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OUR HISTORY

El Bazaar Sábado, also known as “El bazar del sábado”, is a commercial space for Mexico’s traditional and contemporary design, folk art and craftmanship.
Bazaar Sábado opened its doors in 1969 at Doctor Gálvez’ street in San Ángel, and in 1965 changed its location to the well-known Plaza de San Jacinto #11, also in the old neighborhood of San Ángel, in Mexico City.
This important arts, design and crafts center has gathered the work of hundreds of Mexican artists, designers and craftmen and women whom, Saturday after Saturday, display unique examples of their knowledge and craftmanship captured in goldsmith, jewelry, ceramics, textile arts, gastronomy, fashion, among many others.
The American couple that founded Bazaar Sábado, Cynthia Sargent and her husband, Wendel Riggs, had the idea of creating an art market in an old house in San Ángel, where Wendell had previously installed a factory of wool rugs with looms and designs of his own.
They called it Bazaar Sábado, making an Anglo-Spanish hybrid expression with the idea of paying tribute to the country that opened its doors to them.
The project started with twenty artisans that thanks to this new space could establish direct contact with their customers, and had enough time to manufacture their products.
With this idea in mind and also not to let potential buyers interest dilute, they considered more appropiate to open only one day a week on Saturdays, thus initiating the cultural reference that Bazaar Sábado is nowadays.
It was not long before the growth of the project demanded a larger Budget than planned, and because of that, in 1962, Wendell Riggs went to Ignacio Romero, ehose wife, Eleanore Romero, was part of the Bazaar’s community of artisans, to consult him on this subject.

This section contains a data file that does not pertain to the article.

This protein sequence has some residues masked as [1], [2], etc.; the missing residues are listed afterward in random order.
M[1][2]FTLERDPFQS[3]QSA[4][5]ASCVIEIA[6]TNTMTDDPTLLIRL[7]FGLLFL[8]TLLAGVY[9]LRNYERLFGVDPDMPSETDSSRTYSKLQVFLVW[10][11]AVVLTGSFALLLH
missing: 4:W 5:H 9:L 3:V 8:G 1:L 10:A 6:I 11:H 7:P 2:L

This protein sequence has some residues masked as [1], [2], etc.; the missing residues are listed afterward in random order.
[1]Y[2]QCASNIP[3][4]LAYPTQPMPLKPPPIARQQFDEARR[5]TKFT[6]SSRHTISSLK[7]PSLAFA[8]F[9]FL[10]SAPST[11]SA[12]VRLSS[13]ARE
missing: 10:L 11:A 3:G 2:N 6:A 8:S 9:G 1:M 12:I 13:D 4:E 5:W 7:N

The solution was to make a partnership with five more friends and raise the necessary funds. Six were the first shareholders in the company. Unfortunately death surprised Mr. Riggs a year later, and Ignacio Romero was unanimously elected among the partners as the Bazaar Sábado’s director.
Soon after, the space located in Doctor Gálvez was no longer the proper size to contain so many artisans and visitors. Therefore, Romero had the idea of moving the Bazaar to a nearby location.
The credit of Bazaar Sábado’s current prestige is also his, since he promoted the expansión of contemporary design world-wide, as well as the participation of Mexican designers and artisans in international competitions, organizing cultural events within the Bazaar and the constant appearance in printed media.
Other initiative that kept visitors interested in the Bazaar throughout the year was the celebration of seasonal special activities –typical Mexican festivities– such as the installation  of altars and Nativity –Christmas–scenes, by the hands of many artisans who slowly gained national and international recognition.
The beautiful colonial building that houses Bazaar Sábado is cataloged by the Mexican National Institute of Anthropology and History as a monument from that time.
The house originally belonged to the Scherer family (the parents of Julio Scherer García, prominent Mexican journalist and writer) and was “brought back to life” by the architect Manuel Parra, who made important renovations to many houses in San Ángel and Coyoacán.
Architect Ruth Rivera Marín, daughter of thepainter Diego Rivera, also participated in the renovation works of Bazaar Sábado.
At the end of the renovation, on January 7th, 1965, Bazaar Sábado was reopened. The event was presided by the then Head of the Department of Tourism, Agustín Salvat, along with important figures of Mexican society such as Ruth Rivera and José Chávez Morado, director of the School of Design and Crafts at the time, among others.
It is now a tradition among Mexicans and foreign visitors to observe objects designed by talented hands; listen to Mexican music and taste many different flavors every Saturday of the year.
This activity goes back to the 1960’s, when Jesús Argüelles, then Director of Auxiliary Services of the Department of Tourism, recognized the work of Bazaar Sábado for its relevance for tourism in Mexico City.
Visiting this important art, design and artcfrafts Bazaar is part of travel agencies, hotels and cultural tourists itineraries, due to the iconic importance of the traditional neighborhood of San Ángel.
Bazaar Sábado is part of that cultural and historical –as well as contemporary– iconicity. As Emilio “El indio” Fernández wrote in the Bazaar’s book of distinguished visitors: “A Saturday in San Ángel is no a thing of the past, but of the presente of our eternal Mexico.”